The relationship of each indicator of glucose control and the Min, mean, Max glucose levels, and MAGE values of diabetic and nondiabetic HD patients is also shown in Table 3. The GA values, HbA1c values, and pre-dialysis glucose levels were correlated with the daily glucose profile in diabetic patients similar in all subjects. The identical trend was seen in multivariate analysis that the independently correlation was found in the GA values with Max glucose levels and MAGE values, which show the glucose excursion, and pre-dialysis glucose levels with the Min glucose levels. In contrast, the correlation of daily glucose profiles and GA values was weaker than the correlation between the HbA1c values and pre-dialysis glucose levels in nondiabetic HD patients. The results of the multivariate analysis did not show any independent correlation between the GA values, pre-dialysis glucose levels, and their daily glucose profiles in nondiabetic HD patients. On the other hand, the HbA1c values were independently correlated with the mean glucose levels in nondiabetic HD patients.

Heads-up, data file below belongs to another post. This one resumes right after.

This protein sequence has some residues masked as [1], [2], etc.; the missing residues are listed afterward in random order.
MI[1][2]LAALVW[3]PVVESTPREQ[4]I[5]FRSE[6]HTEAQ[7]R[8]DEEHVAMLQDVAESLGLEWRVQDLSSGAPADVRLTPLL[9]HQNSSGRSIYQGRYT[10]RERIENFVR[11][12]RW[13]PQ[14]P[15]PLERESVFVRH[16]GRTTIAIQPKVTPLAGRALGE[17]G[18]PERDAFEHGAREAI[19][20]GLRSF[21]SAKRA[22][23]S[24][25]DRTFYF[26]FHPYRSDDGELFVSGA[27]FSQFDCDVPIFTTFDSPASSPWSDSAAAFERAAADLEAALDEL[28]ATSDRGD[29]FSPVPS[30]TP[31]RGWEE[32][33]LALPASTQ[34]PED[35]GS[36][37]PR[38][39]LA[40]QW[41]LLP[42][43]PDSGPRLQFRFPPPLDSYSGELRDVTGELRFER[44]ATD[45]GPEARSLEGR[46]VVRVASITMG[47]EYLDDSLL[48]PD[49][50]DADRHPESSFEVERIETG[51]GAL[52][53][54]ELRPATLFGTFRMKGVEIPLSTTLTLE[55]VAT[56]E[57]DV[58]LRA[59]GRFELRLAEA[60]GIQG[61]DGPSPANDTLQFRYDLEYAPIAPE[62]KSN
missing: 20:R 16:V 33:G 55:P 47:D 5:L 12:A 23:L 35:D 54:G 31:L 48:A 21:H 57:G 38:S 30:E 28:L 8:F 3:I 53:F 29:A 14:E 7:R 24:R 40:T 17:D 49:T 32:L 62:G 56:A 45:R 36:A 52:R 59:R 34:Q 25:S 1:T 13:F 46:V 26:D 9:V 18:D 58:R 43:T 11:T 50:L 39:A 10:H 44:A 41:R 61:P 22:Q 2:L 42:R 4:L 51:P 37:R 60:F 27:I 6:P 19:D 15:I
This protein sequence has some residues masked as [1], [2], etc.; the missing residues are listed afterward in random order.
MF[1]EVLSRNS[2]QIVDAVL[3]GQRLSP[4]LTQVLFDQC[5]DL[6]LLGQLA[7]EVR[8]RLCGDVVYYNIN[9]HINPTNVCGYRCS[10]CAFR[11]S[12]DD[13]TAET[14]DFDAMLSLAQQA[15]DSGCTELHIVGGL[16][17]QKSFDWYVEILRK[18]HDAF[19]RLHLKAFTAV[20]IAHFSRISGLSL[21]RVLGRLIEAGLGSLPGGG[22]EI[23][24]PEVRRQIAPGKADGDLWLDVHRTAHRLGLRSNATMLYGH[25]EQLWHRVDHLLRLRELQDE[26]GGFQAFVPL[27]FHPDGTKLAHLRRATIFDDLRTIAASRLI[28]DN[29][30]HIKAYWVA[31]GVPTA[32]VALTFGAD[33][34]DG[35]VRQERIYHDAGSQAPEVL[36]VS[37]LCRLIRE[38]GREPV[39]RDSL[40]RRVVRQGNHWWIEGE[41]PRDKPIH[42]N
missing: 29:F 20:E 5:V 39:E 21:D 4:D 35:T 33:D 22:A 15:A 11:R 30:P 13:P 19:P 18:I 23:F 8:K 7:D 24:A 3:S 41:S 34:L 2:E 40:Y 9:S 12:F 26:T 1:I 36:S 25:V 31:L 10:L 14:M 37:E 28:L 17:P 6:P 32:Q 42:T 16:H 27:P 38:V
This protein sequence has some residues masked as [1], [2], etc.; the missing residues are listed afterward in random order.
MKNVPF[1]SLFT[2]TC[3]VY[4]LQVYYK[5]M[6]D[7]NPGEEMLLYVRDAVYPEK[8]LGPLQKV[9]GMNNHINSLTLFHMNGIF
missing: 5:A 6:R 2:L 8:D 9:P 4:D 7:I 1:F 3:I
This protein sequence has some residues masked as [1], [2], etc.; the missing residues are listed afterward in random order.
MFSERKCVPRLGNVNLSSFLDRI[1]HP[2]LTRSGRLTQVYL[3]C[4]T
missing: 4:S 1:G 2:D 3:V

Discussion

The results of this study showed significant correlations between the pre-dialysis glucose, HbA1c values, and GA values and their daily glucose profiles in HD patients. They also showed that only the GA levels were independently correlated with the glucose excursions.